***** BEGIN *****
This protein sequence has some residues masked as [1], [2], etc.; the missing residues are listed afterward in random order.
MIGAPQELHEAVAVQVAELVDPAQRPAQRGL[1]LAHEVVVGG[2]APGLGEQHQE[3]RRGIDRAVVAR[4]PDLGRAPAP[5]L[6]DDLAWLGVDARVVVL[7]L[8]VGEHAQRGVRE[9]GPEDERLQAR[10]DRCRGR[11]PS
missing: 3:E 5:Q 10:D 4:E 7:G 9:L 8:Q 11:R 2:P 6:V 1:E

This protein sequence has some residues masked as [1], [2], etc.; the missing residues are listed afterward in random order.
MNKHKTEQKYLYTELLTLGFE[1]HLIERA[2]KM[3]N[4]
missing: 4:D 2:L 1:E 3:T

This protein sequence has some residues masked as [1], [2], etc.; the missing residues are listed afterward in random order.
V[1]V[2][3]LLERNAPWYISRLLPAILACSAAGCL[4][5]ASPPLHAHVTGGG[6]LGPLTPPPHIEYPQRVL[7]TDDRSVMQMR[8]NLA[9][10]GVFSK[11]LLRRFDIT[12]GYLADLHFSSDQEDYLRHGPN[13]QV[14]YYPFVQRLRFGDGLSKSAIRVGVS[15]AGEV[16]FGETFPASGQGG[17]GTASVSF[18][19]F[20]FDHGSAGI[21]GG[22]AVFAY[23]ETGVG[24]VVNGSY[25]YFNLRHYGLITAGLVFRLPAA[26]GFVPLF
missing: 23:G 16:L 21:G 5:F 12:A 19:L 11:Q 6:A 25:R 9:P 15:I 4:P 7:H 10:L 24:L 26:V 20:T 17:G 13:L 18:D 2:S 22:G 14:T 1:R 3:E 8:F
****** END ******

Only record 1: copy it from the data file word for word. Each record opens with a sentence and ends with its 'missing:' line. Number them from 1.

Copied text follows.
This protein sequence has some residues masked as [1], [2], etc.; the missing residues are listed afterward in random order.
MIGAPQELHEAVAVQVAELVDPAQRPAQRGL[1]LAHEVVVGG[2]APGLGEQHQE[3]RRGIDRAVVAR[4]PDLGRAPAP[5]L[6]DDLAWLGVDARVVVL[7]L[8]VGEHAQRGVRE[9]GPEDERLQAR[10]DRCRGR[11]PS
missing: 3:E 5:Q 10:D 4:E 7:G 9:L 8:Q 11:R 2:P 6:V 1:E